In 2017 —which feels like ancient history by now— Nintendo lost a lawsuit filed by iLife Technologies Inc. over allegedly infringed motion-sensing accelerometer technology. However, a recent court ruling threw the case, as well as its associated monetary award, out the window.
According to a press release, a federal court in Dallas ruled that iLife’s patent was not valid. The company was “impermissibly trying to cover the broad concept of using motion sensors to detect motion.” The ruling also means the $10 million in damages that was initially awarded to iLife is now null and void.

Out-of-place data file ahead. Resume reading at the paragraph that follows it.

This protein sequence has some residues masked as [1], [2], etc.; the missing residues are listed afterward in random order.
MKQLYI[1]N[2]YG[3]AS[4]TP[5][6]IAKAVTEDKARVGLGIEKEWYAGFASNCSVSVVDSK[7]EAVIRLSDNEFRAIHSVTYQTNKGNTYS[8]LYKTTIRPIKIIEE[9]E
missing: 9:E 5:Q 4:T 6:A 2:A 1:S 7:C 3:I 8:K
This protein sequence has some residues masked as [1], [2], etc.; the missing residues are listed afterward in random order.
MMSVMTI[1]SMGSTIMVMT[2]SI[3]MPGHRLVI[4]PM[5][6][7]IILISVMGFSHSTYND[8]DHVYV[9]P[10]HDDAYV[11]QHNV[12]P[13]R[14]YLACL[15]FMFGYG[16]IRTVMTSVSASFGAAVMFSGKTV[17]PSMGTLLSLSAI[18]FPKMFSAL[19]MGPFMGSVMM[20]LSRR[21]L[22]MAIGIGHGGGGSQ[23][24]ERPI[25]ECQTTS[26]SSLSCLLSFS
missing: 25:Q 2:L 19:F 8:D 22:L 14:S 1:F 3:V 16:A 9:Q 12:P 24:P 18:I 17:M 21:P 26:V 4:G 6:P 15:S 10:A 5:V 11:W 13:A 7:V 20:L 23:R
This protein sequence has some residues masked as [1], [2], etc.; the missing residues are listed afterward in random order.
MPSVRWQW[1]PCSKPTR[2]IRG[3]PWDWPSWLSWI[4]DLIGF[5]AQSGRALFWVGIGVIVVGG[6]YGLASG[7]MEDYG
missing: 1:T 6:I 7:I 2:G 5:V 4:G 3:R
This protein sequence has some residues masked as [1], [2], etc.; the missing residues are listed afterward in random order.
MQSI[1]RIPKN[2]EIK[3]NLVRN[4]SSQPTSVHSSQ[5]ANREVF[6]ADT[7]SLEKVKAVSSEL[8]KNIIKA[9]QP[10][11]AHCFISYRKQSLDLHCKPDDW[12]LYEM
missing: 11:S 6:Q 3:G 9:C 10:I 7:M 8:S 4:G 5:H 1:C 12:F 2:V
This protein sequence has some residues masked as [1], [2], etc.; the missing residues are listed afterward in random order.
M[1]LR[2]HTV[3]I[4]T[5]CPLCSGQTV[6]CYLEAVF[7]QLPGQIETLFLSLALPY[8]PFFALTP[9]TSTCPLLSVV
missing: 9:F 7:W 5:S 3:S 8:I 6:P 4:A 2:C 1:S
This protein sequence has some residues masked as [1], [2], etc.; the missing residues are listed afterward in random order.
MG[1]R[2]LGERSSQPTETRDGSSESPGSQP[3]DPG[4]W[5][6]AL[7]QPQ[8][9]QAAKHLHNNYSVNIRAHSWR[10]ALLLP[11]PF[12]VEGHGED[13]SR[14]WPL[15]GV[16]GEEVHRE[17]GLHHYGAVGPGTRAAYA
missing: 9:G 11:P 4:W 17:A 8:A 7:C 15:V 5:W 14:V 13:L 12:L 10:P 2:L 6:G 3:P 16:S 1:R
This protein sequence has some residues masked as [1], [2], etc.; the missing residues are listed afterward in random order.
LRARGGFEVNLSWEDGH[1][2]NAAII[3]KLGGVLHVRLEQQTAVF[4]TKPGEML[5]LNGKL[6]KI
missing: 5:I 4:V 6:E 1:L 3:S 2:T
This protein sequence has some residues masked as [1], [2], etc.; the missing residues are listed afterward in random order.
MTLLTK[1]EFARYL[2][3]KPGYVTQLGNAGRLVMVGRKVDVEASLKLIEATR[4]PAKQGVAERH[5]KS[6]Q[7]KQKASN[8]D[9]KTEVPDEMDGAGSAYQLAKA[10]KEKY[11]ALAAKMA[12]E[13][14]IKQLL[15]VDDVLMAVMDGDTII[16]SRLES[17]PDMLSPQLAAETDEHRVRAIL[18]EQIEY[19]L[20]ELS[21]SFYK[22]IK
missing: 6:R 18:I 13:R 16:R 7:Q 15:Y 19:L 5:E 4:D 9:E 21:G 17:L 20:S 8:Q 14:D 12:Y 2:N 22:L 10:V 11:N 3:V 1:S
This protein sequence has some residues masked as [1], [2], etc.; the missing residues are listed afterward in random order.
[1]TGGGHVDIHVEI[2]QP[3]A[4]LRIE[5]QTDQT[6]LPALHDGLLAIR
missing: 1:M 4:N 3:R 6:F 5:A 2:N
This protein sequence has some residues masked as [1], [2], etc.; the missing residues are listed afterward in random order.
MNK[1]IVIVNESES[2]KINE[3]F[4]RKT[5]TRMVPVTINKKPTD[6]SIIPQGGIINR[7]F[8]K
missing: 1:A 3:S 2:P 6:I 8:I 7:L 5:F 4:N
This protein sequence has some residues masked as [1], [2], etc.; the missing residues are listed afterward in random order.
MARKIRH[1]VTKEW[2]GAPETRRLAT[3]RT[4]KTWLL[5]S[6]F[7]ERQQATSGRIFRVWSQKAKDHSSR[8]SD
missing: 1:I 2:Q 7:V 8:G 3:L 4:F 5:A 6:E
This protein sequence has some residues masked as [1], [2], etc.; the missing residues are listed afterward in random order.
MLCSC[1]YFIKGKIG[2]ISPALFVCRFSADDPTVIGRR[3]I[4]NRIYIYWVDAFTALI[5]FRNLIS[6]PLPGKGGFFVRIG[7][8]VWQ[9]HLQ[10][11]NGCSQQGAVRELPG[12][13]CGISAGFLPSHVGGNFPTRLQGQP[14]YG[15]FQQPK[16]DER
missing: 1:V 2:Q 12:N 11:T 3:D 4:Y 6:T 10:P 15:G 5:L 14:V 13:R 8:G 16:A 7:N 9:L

This motion sensor patent is only one of six claims that iLife asserted against Nintendo as far back as 2013. According to the press release, the Patent Office invalidated the other five in 2016.
Ajay Singh, Nintendo of America’s Deputy General Counsel, reacted positively to the court ruling. “Nintendo has a long history of developing new and unique products, and we are pleased that, after many years of litigation, the court agreed with Nintendo,” Singh stated. “We will continue to vigorously defend our products against companies seeking to profit off of technology they did not invent.”
This isn’t the only time a company sued Nintendo over alleged copyright infringement. In 2017, Gamevice sued Nintendo regarding the design of the Switch, claiming the console was far too similar to Gamevice’s controller peripherals for tablets and smartphones. Much like the recently overturned iLife lawsuit, the court eventually ruled in Nintendo’s favor regarding Gamevice’s allegations.